The health system may collapse

San Matteo Hospital in Pavia, where doctors are struggling with overcrowding in intensive care units. Photo: New York Times.
San Matteo Hospital in Pavia, where doctors are struggling with overcrowding in intensive care units. Photo: New York Times.

The seemingly random nature of the virus is worrisome, but the risk parameters also change as it spreads, not only by infecting more people but also overloading the health system, causing for diagnosis and treatment possibilities are no longer certain. Shortages of patient beds and medical equipment will appear.

“You can calculate proportions when you have numbers, if you don’t have numbers, then everything is a hypothesis,” said Fausto Baldanti, an epidemiologist at Pavia Hospital.

Mr Baldanti said the hospital’s early effort to isolate corona virus patients and other patients had reduced deaths, and the hospital had done what he called “large-scale expansion with the unit.” special treatment”.

He said the strong blockade of the Lombardy region has reduced the number of fatal infections and deaths. Even so, the number of new infections in Italy has increased and has surpassed 12,000 cases this week.

Because the health system is overloaded, care is no longer a constant, according to Baldanti.

On March 11, Giorgio Gori, Mayor of Bergamo Town, who posted on Twitter that the intensive care rooms had become so overwhelmed that many patients could not be treated and died. He also said in a later interview that doctors were forced to leave those with a lower chance of survival.

Hospital officials in the town said it almost collapsed when patients infected with the corona virus accounted for 60 of the 80 intensive care beds in the hospital.

Risk reduction

Health experts believe that Italy's health care system could collapse if the infection rate remains as fast as it is today. Photo: AP.
Health experts believe that Italy’s health care system could collapse if the infection rate remains as fast as it is today. Photo: AP.

Nino Cartabellotta, a well-known public health researcher in Italy, said more than half of the 851 intensive care rooms in the Lombardy region are flooded with corona virus patients.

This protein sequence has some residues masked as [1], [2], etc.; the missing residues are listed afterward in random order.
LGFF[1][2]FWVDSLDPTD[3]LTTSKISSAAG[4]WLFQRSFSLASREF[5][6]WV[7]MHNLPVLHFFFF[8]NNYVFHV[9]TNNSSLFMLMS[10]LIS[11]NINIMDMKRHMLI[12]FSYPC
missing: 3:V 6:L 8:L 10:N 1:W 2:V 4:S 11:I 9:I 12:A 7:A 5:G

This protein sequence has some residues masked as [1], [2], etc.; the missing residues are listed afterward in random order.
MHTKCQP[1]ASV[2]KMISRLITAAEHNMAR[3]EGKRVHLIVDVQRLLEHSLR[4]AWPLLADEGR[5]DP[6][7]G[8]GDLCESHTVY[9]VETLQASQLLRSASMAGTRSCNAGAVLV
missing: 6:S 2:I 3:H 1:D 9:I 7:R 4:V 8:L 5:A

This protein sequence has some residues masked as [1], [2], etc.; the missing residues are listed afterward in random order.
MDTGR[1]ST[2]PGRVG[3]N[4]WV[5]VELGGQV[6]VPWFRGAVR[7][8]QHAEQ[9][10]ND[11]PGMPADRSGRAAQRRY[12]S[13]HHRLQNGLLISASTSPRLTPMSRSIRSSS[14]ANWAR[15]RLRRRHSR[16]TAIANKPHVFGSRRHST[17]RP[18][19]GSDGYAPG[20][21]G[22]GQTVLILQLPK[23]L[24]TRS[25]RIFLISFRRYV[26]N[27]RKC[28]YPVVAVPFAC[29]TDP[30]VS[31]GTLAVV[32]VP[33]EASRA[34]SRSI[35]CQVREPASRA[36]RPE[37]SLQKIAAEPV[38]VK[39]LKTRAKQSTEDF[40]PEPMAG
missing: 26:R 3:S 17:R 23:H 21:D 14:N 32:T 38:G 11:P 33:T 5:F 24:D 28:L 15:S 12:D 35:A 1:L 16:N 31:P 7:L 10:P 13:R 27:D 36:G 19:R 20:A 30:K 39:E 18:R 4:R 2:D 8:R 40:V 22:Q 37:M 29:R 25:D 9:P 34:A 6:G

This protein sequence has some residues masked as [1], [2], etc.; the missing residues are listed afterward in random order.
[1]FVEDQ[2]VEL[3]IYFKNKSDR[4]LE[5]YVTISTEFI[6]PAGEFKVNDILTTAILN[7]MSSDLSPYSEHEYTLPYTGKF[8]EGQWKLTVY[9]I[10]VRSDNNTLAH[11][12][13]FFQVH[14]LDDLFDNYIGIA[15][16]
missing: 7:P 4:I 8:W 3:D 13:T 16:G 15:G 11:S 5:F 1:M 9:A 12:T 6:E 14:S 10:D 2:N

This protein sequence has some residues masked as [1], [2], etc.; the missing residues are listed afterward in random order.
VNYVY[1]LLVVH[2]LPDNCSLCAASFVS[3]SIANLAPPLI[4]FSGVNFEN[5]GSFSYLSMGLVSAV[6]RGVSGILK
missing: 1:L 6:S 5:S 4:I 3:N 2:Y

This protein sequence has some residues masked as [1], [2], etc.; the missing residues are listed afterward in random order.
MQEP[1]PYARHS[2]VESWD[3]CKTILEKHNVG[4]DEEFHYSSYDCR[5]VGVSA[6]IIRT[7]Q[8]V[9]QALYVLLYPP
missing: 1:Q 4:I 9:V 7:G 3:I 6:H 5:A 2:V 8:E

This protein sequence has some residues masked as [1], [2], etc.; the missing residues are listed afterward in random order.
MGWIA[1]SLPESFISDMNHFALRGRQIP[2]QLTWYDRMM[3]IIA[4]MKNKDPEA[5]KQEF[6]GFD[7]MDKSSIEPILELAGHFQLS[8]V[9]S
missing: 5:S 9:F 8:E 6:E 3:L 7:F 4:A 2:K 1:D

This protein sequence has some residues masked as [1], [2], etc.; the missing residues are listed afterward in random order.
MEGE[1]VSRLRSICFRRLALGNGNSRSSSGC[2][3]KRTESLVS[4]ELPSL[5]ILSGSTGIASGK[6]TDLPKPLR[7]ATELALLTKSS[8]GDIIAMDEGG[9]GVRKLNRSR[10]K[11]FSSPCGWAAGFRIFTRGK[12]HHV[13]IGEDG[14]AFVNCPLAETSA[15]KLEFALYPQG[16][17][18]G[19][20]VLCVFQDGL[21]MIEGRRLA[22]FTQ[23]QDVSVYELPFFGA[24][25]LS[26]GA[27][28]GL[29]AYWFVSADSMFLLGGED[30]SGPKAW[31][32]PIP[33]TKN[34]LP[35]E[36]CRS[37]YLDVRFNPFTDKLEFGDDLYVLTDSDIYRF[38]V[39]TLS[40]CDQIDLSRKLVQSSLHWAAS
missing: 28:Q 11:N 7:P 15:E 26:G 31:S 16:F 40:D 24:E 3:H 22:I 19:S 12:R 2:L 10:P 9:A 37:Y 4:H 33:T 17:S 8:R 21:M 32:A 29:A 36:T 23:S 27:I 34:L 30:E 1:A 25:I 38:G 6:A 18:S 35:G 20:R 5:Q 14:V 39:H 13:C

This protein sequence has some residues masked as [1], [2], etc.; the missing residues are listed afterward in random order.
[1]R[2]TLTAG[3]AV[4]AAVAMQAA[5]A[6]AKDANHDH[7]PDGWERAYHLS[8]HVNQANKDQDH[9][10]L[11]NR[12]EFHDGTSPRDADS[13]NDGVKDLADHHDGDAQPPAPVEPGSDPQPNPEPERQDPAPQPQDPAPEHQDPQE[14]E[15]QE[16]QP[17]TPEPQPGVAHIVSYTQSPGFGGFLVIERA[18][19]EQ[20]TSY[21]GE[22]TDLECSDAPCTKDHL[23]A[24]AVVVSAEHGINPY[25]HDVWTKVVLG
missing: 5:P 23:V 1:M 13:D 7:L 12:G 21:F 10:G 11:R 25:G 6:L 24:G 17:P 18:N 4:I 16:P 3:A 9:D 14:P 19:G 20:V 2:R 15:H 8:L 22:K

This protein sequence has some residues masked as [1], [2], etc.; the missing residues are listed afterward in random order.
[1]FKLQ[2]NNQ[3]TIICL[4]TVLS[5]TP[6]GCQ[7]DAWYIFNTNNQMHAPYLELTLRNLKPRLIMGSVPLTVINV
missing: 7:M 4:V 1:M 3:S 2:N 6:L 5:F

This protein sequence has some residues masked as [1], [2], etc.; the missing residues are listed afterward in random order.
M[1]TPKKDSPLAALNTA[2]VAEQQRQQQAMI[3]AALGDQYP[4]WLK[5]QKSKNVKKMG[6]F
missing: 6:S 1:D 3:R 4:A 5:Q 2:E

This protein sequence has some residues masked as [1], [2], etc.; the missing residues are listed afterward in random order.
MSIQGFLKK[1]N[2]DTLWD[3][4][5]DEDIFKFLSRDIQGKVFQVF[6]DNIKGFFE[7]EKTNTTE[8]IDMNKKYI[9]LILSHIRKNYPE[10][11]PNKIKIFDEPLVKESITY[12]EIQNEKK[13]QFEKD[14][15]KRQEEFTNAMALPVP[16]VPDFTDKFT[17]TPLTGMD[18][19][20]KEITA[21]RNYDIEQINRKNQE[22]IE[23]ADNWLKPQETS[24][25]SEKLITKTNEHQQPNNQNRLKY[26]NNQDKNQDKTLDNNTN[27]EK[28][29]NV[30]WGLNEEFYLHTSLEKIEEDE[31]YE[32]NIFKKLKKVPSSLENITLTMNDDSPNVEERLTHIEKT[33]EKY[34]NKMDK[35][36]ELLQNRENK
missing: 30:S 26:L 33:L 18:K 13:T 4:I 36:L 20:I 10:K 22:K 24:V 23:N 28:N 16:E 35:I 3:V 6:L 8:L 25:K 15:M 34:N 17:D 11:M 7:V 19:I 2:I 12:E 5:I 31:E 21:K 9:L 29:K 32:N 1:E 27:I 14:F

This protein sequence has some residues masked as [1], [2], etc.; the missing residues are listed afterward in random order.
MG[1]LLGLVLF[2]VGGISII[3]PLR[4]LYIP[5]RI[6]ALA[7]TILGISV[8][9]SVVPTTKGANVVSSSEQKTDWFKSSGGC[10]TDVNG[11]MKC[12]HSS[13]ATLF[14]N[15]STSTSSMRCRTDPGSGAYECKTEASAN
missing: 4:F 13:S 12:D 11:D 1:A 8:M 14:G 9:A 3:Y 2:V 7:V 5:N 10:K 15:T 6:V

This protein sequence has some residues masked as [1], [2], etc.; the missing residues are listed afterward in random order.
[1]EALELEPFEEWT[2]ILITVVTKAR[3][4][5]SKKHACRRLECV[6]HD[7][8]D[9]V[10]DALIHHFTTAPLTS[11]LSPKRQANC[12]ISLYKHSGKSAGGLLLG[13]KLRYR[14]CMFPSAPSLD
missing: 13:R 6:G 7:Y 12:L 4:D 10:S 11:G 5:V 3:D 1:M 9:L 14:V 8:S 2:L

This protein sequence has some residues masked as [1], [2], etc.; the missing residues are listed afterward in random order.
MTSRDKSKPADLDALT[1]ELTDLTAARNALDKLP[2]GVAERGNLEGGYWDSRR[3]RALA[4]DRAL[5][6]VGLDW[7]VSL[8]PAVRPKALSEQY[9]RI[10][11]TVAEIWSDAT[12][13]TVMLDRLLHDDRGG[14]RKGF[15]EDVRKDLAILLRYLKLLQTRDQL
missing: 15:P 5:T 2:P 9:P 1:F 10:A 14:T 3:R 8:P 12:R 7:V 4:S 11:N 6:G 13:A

“When the system is full, the death rate spikes,” Cartabellotta said, adding that if this trend continues as it is now, the healthcare system in northern Italy – where standards of care Higher medical care or the equivalent of much of Europe – will collapse.

“So it is important for everyone to stay indoors,” he recommends.

According to the math historian Rosso, Cardano realized that “nothing is ever certain, but people can put themselves in a situation that minimizes risk.”

With corona virus, that means “preventive measures to prevent” the risk of infection.

“Cardano said in the end, the biggest advantage you have in gambling is not playing at all,” said Rosso, though Cardano himself was not happy about the choice.

For weeks, Italians were also unhappy, sometimes complied with, sometimes angry with the blockade measures they imposed.

Gabriele Zanardi, a psychologist at Pavia University, said Cardano showed that interpreting numbers is just as important as the numbers themselves.

He said the initial reaction of the government and the news made the alert system stand up, and subsequent efforts to reassure the feeling of security.

“One day it felt like a pandemic, the next day it was like seasonal flu,” said Zanardi. Others, having a “fearless psychology”, make them rebellious with measures.

“They want to control the uncontrollable things,” he said. “It’s like gambling.”